Joanne from Flexible Fit Equestrian opted to go with the cob crown and cob cheeks for Maggie to ensure that her ears would have the clearance they need and that I would have enough flexibility in lowering and raising the cheek pieces to accommodate different bits with different size rings. Sizing for the browband and noseband were more straight forward, and Maggie clearly would be full and cob sizes, respectively.

I chose a havana bridle in order to match my jump saddle, which I am also riding dressage in at the moment, but all of Flexible Fit Equestrian’s leather goods are available in both havana and black. Been looking for a brown bridle to match a brown dressage saddle or a black bridle to match black jump tack? They’ve got you covered. In addition to snaffle brides they also carry double bridles, hackamores, and noseband-less bridles. Each and every style is available in every size and in either color.

This noseband? Same exact one as below, without the flash. Photo by Abby Powell.

I love the padding on the underside of the crown piece, the browband, and the noseband — it’s super soft but doesn’t add bulk. The noseband style that we tried first, which they call a raised Converter Eventer, features a pad on the underside of the chin and a flash noseband attachment that easily converts to a plain cavesson. Want that polished flash-less look for the jogs without lugging around a whole other bridle? Simply slip the converter tab out of the noseband and everyone will be none the wiser. It’s sleek and classic-looking and for once my pony can wear a bridle with the different size parts that she needs and still have a cohesive look with matching shades of brown.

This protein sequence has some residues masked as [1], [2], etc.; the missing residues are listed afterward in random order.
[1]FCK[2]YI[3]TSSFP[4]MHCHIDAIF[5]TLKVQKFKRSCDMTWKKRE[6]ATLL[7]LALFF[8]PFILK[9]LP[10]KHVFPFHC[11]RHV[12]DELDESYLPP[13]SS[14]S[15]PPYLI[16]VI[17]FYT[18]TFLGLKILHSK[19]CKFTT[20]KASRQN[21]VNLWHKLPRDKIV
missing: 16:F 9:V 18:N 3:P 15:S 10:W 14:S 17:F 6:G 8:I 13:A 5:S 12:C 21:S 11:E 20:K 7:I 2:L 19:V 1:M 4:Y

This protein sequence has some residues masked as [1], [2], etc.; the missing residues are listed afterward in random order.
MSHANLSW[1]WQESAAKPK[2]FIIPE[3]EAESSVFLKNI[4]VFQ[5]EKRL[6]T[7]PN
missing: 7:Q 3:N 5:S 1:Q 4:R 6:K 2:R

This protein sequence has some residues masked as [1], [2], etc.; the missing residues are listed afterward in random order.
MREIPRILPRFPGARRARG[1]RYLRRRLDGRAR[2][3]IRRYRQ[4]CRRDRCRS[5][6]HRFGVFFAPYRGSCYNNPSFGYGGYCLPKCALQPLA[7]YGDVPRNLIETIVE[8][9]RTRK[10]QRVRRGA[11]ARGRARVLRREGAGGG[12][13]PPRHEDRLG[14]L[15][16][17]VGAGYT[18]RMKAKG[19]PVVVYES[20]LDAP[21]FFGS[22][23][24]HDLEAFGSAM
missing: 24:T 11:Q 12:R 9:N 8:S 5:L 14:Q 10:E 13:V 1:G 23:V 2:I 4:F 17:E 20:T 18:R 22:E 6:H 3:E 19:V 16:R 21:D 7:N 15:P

But most importantly: It fits. It fits really well, in fact. And Flexible Fit Equestrian nailed it on the first try.

This is the same bridle as in the first photo, but with the browband swapped out and the flash taken off. Photo by Abby Powell.

Is it the most buttery soft leather that I’ve ever felt? I’ll be honest that, no, it’s isn’t, but it’s certainly no rough bottom-of-the-barrel cut either. Though the leather arrives a bit stiff, if you follow the included instructions to give it a few applications of a good quality leather cream a couple times in the first week it will begin to soften up and become flexible rather nicely. Flexible Fit Equestrian’s leather is sourced from England and tanned within the UK. It’s expertly stitched and I have no reason to believe that it won’t hold up to years of use.

We spend a lot of time obsessing over how well our saddles fit (rightly so,) but why not our bridles too? A traditional bridle that is fitted correctly from ears to nose will not sit over any of the major facial nerves or blood vessels. Though there are many bridles on the market now with interesting anatomically designed nosebands, none of their manufacturers offer sizing part by part, which can be equally important in achieving a comfortable fit. My horse/pony/cob and I are glad to finally be able to kick the franken-bridle to the curb.

We’ve covered the ‘fit’ in Flexible Fit Equestrian in this review, and we’ll be bringing you another installment in which we cover the ‘flexible’ aspect and take a closer look at their enormous selection of different style nosebands, browbands, and reins. Frankly there’s just too much to cover in a single review, but suffice to say that whatever style you need, they’ve got it covered.

Flexible Fit Equestrian has a couple great promotions going on right now if you’re still doing a bit of list minute holiday shopping. Now through the end of this week you can use the code CHRISTMAS20 at checkout from 20% off your order. No time to measure your or your recipient’s horse right now? There’s a great deal on gift cards right now as well: purchase one for $200 or more and receive an extra $50.